Boy Scouts of America is one of those organizations that just about everyone knows at least a little about. Whether it be from their camps, popcorn sales, Pinewood Derby or community service, Boy Scouts of America have made their name known in the Toledo area. And recently, the Erie Shores Council of Boy Scouts of America have had some exciting projects developing.
Building a bridge to the future
Camp Miakonda is a staple for the Scouts of Erie Shores Council, and is the sixth oldest Boy Scout camp in the country. The current project that is getting underway at Miakonda is somewhat bittersweet. 91 years ago, the famed Miakonda bridge was built by the Terminal Railroad Company and Lucas County. Ever since groups of Scouts have crossed that bridge to get to Camp Miakonda. Unfortunately, due to structural issues, the bridge will be torn down this spring.
A new bridge will be built in its place and construction will be starting at the end of March. It is expected to take two months to complete. Contech Engineered Solutions will be constructing a free span metal bridge, and E.S. Wagner Co. is contracted to prep the area and use a crane to place the new bridge on new concrete abutments. The date of its grand opening or ceremony is still yet to be determined.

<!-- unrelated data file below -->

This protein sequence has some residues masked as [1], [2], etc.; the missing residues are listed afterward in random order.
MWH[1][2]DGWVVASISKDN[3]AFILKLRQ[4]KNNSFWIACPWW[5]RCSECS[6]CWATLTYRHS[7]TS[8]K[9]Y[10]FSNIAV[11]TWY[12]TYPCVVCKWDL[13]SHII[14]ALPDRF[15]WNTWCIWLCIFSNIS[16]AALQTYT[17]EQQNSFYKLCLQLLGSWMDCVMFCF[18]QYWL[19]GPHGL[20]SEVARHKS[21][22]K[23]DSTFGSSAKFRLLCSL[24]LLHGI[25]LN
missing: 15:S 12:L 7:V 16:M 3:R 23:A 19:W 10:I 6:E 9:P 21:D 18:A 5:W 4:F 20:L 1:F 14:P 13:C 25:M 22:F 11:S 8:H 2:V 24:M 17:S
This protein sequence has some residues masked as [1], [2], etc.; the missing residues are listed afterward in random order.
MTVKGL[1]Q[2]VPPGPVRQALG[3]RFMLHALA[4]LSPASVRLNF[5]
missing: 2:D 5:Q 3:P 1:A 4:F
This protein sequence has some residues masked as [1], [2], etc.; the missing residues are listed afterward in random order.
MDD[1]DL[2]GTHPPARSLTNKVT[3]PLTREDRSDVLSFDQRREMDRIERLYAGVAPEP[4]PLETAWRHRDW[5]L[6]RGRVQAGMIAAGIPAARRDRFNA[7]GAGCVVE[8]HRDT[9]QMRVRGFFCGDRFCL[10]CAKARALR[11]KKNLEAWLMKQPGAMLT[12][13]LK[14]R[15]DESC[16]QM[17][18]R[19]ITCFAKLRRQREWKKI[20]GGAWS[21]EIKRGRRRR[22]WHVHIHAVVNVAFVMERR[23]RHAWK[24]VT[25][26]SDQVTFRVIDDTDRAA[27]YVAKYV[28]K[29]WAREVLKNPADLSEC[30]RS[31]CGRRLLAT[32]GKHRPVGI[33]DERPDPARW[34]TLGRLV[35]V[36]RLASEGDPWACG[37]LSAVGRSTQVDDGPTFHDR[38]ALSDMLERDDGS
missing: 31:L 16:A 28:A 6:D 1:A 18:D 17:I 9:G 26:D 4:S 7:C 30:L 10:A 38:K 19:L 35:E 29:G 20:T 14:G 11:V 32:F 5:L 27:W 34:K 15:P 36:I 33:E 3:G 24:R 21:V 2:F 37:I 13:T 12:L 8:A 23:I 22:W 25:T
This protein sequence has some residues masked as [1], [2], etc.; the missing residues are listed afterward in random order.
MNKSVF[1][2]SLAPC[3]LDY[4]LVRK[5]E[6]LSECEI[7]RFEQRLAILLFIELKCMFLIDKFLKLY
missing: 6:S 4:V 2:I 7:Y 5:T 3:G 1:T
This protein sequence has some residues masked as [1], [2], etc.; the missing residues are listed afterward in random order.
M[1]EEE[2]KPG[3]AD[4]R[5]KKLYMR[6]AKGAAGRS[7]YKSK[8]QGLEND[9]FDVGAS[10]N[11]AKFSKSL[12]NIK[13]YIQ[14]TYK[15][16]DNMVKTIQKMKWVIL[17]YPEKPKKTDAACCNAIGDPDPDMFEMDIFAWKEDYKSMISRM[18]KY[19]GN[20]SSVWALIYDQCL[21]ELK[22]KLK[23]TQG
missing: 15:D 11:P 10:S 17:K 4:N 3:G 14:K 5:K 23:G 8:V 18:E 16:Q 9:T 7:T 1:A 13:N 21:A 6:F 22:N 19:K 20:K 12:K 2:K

Scouts staying busy
Along with the bridge, the Scouts of Erie Shores Council have stayed busy with various projects this last year, and have hit some new milestones. Just a few months ago, Caroline Varner from Troop 9219 became the first female Eagle Scout in Erie Shores Council.
An Eagle Scout is the highest rank that a Scout can achieve, and as of 2019 only 8% of Scouts reach that level. To reach Eagle Scout level, Scouts have a set of requirements including completing a service project. According to Edward Caldwell, Scout Executive/CEO, Varner’s Eagle Scout project was transforming an old gazebo on the campus of Sunshine Communities into a wheelchair accessible rabbit hutch which will be used to house therapy rabbits for the residents.
When asked about other Eagle Scout projects, Caldwell stated, “There are way too many to list. There were 85 Eagle Projects last year that included a total of 12,110 hour of service to complete the projects.” He also added that the Scouts have annual service work that they completed this past year such as Scouting for Food, tree planting, and Wreaths Across America, just to name a few.
While we might be currently living through a pandemic, The Scouts of Erie Shores Council have found plenty of ways to stay busy and to continue their service to others over the last year.